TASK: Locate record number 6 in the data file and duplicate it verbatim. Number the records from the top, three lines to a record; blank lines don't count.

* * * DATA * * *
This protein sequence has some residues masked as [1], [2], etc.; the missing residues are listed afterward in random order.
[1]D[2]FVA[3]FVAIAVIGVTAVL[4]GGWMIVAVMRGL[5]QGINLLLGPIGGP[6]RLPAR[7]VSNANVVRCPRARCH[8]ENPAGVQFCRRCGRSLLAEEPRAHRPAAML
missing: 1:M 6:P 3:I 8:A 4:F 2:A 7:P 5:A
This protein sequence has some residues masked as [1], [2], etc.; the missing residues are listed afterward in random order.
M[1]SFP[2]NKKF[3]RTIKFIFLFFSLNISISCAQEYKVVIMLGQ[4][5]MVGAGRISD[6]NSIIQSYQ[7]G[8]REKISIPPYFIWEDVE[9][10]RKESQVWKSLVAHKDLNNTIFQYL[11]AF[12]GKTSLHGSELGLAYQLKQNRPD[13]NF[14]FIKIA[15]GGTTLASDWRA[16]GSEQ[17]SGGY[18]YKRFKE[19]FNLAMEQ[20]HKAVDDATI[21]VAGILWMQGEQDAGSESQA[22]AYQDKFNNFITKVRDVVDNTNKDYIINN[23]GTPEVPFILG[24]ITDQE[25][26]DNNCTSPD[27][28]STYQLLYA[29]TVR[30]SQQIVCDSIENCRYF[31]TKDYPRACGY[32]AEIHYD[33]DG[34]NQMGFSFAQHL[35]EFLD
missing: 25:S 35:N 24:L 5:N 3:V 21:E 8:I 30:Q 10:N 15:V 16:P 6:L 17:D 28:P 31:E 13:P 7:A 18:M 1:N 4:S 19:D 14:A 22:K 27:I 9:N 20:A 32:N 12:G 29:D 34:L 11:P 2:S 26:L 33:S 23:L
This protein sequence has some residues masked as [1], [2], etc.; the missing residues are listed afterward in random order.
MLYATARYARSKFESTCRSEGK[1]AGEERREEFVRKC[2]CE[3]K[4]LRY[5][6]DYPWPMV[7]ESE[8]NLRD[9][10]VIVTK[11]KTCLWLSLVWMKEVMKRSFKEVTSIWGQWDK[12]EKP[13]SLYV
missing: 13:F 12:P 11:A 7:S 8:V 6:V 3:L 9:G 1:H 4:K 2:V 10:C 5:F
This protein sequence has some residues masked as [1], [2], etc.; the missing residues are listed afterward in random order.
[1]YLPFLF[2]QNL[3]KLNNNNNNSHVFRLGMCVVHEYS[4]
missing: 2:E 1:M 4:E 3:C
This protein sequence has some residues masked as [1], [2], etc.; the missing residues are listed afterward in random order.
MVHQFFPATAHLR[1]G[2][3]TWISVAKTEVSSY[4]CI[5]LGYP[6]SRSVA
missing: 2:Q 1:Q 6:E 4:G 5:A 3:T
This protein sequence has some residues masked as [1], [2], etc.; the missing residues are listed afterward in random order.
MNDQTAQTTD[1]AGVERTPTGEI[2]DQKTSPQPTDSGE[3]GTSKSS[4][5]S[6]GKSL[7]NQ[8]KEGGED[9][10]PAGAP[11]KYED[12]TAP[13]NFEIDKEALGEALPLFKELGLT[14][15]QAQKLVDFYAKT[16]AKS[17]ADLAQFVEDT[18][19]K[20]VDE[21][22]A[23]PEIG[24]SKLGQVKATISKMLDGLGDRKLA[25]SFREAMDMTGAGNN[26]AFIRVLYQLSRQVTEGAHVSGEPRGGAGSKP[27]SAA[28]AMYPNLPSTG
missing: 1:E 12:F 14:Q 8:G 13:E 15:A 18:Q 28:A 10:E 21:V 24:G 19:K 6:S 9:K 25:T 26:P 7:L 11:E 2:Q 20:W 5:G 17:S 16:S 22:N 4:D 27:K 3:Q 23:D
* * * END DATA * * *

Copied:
This protein sequence has some residues masked as [1], [2], etc.; the missing residues are listed afterward in random order.
MNDQTAQTTD[1]AGVERTPTGEI[2]DQKTSPQPTDSGE[3]GTSKSS[4][5]S[6]GKSL[7]NQ[8]KEGGED[9][10]PAGAP[11]KYED[12]TAP[13]NFEIDKEALGEALPLFKELGLT[14][15]QAQKLVDFYAKT[16]AKS[17]ADLAQFVEDT[18][19]K[20]VDE[21][22]A[23]PEIG[24]SKLGQVKATISKMLDGLGDRKLA[25]SFREAMDMTGAGNN[26]AFIRVLYQLSRQVTEGAHVSGEPRGGAGSKP[27]SAA[28]AMYPNLPSTG
missing: 1:E 12:F 14:Q 8:G 13:E 15:A 18:Q 28:A 10:E 21:V 24:G 19:K 6:S 9:K 25:T 26:P 7:L 11:E 2:Q 20:W 5:G 17:S 16:S 22:N 4:D 27:K 3:Q 23:D